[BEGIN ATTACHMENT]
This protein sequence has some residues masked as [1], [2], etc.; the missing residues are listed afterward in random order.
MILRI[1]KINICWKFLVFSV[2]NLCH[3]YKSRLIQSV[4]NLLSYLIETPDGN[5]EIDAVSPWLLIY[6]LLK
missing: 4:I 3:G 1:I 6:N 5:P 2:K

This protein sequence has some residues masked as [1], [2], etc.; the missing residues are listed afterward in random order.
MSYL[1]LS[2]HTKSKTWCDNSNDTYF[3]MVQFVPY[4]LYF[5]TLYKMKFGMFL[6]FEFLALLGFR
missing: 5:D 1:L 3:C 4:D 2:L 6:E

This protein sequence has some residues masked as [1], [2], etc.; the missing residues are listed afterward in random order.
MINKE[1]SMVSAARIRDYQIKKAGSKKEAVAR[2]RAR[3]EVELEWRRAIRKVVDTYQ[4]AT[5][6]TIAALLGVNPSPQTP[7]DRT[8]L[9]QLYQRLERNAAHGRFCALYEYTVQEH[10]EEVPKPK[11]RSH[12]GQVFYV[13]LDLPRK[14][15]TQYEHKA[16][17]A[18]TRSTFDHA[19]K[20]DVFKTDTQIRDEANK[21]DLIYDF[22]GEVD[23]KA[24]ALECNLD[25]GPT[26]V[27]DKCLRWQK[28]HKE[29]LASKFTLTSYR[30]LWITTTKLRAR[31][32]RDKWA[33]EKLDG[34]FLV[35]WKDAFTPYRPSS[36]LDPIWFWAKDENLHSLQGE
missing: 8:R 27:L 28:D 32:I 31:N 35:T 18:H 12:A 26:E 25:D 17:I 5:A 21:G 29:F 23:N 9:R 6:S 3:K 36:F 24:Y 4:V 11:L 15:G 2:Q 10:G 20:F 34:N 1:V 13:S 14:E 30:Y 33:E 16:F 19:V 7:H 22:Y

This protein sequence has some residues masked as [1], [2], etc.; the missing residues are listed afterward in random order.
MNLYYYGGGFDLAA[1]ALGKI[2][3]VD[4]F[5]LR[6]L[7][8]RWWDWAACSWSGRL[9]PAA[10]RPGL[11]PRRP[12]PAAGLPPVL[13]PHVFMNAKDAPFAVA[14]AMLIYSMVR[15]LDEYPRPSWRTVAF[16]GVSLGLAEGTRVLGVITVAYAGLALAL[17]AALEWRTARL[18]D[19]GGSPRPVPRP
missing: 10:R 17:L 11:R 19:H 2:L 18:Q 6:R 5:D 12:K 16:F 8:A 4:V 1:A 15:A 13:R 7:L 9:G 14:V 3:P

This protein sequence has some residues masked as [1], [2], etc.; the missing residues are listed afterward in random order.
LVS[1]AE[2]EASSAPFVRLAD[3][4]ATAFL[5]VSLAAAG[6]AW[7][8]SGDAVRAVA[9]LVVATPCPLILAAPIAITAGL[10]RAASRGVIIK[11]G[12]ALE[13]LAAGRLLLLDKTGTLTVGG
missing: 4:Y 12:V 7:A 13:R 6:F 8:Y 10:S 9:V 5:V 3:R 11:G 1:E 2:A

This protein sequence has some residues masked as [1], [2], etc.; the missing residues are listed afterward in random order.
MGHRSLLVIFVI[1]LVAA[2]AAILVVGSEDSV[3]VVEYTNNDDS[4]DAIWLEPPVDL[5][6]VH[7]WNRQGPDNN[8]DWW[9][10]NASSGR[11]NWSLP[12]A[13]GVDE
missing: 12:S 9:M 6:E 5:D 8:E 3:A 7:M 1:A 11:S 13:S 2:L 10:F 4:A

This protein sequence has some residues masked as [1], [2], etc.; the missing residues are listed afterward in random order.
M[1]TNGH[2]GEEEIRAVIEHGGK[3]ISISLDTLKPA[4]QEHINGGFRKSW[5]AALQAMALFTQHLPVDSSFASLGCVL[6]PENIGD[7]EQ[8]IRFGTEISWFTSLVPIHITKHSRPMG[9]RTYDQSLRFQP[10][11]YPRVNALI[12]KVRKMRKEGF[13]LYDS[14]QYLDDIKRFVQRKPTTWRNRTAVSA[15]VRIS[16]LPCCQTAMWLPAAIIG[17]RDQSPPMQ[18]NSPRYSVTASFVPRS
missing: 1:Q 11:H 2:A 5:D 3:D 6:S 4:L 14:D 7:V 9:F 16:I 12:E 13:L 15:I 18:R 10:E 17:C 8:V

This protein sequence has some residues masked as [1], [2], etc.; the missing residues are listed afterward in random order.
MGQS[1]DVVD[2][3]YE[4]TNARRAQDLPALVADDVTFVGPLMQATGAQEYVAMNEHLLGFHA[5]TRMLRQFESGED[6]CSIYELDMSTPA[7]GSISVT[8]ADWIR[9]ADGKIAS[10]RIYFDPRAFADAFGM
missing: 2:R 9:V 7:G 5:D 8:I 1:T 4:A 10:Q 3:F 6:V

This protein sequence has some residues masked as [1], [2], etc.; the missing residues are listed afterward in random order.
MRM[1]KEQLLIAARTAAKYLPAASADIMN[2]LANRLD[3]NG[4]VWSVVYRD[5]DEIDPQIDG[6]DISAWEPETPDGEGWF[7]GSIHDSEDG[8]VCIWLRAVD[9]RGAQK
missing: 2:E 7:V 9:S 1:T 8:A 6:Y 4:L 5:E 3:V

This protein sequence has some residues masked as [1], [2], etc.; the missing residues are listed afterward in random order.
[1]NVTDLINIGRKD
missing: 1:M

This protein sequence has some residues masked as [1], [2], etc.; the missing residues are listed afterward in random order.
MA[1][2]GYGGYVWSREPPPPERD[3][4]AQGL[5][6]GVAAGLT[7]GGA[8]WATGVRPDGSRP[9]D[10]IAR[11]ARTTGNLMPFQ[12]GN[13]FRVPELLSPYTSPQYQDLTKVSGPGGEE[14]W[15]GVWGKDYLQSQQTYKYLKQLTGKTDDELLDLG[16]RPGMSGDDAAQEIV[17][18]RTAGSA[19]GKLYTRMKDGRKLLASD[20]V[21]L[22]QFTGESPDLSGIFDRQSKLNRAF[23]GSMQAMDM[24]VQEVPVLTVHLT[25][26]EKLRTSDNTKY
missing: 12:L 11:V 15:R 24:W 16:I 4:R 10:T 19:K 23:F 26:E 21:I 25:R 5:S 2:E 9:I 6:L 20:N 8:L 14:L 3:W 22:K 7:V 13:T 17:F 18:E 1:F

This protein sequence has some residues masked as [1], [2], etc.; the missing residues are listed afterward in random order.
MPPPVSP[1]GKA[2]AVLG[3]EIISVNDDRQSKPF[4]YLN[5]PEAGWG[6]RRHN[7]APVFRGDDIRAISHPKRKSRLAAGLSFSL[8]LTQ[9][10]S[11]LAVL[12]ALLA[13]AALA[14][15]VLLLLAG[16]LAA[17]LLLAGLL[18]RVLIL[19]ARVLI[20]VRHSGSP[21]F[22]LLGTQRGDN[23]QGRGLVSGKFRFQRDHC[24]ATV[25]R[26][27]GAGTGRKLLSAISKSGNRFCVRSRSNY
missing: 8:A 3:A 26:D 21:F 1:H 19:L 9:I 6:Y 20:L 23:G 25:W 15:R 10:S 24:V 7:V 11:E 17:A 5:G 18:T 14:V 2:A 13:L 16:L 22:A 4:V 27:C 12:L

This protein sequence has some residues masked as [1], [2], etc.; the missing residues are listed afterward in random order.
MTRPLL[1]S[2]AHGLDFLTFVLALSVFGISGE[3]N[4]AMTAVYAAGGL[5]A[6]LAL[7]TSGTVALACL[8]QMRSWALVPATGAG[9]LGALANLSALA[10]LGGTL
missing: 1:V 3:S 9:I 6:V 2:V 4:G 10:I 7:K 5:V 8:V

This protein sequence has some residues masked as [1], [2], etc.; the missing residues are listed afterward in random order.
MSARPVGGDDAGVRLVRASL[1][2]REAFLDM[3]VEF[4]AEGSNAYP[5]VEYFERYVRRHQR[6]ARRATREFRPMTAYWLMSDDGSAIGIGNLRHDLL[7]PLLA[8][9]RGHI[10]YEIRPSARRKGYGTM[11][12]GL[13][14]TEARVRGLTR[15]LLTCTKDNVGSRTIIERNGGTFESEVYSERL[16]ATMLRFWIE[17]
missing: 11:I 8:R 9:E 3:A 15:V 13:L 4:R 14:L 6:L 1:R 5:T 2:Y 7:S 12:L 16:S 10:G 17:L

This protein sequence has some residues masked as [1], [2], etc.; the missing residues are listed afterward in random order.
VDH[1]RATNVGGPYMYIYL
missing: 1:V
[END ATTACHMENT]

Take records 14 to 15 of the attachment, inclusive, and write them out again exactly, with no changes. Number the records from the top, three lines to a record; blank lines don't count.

This protein sequence has some residues masked as [1], [2], etc.; the missing residues are listed afterward in random order.
MSARPVGGDDAGVRLVRASL[1][2]REAFLDM[3]VEF[4]AEGSNAYP[5]VEYFERYVRRHQR[6]ARRATREFRPMTAYWLMSDDGSAIGIGNLRHDLL[7]PLLA[8][9]RGHI[10]YEIRPSARRKGYGTM[11][12]GL[13][14]TEARVRGLTR[15]LLTCTKDNVGSRTIIERNGGTFESEVYSERL[16]ATMLRFWIE[17]
missing: 11:I 8:R 9:E 3:A 15:V 13:L 4:R 14:L 6:L 1:R 5:T 2:Y 7:S 12:L 16:S 10:G 17:L

This protein sequence has some residues masked as [1], [2], etc.; the missing residues are listed afterward in random order.
VDH[1]RATNVGGPYMYIYL
missing: 1:V